That’s a story to some journalists.

But let’s take it one step farther… Rather than just capturing this as a single snapshot in time, why not try to make it more real time? If you can deliver this index over months and years, suddenly, you’ve got a tool that journalists will seek out.

The nice thing is, once you’ve built it, maintaining it really only about adding new or removing incorrect sources of data.

Additional points about all this

There are a few things to understand about this strategy…

First, the goal is to create assets that journalists will want to reference in their reporting. If you’re helpful in the crafting of stories, you will likely benefit from a backlink.

Second, many of these projects can have a commercial benefit beyond just link building. If you do a survey, why couldn’t one of your partners be the sponsor of it? Being the sponsor of a yearly tent-pole survey has a certain gravitas to it that many companies might want to be associated with.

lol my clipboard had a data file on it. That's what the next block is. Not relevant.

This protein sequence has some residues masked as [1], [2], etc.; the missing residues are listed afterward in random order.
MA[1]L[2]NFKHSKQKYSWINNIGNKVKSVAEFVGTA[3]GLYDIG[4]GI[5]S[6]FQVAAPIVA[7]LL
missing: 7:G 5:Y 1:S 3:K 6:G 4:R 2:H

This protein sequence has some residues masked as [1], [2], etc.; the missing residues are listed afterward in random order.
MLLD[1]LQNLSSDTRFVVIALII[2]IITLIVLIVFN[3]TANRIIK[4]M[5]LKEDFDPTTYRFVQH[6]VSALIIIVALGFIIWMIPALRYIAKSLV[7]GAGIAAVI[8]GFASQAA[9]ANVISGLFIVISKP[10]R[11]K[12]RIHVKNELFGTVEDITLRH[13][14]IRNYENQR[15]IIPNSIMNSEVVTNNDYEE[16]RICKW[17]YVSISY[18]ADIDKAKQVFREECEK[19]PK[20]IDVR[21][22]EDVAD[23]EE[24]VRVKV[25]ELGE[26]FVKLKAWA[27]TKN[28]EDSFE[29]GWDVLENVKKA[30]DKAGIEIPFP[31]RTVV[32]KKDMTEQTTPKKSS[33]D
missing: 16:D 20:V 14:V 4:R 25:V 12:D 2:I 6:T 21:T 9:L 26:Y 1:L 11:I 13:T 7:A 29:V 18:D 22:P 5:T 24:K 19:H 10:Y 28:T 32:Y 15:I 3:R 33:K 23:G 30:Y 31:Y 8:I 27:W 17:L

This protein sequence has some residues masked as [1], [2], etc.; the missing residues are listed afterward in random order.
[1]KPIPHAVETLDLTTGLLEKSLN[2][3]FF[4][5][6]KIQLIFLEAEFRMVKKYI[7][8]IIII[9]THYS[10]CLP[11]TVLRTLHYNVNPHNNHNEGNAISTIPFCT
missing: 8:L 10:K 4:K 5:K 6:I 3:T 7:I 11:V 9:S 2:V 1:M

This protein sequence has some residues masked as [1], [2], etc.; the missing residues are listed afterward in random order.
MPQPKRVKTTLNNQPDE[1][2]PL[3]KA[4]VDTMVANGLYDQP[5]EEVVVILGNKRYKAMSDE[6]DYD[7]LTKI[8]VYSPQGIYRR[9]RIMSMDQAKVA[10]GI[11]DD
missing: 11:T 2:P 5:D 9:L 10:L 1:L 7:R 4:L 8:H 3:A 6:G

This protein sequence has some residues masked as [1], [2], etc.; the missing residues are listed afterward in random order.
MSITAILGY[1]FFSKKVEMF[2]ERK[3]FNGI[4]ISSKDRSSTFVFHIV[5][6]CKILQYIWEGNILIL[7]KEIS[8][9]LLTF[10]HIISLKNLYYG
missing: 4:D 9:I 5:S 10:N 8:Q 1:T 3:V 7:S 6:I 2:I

Finally, there is one major red flag about tent-pole projects that are worth discussing. Anytime people come up with a link building strategy, someone is going to come along and try to scale it and, therefore, ruin it.

It used to be in vogue to create widgets. These were embeddable tools that publishers could add to make their sites more dynamic. Every single one of these would have an automatic backlink to the creator’s website. You can see a few examples over on Google’s webmaster blog.

For a long time, this worked. However, if you read that blog post, it doesn’t work anymore. Google does not want automatic linking to exist and will ding publishers that rely on it.

The editor needs to choose to link to you rather than automatically linking to simply because they use your embed code. It’s more work, but it ensures that Google rewards you for the link rather than penalizes.

To sum it all up…

Anytime I think about audience development, especially for newer sites, I think about trying to come up with tent-pole opportunities. It’s a lot of work and it takes a ton of time, but in the long-run, the payoff can be significant.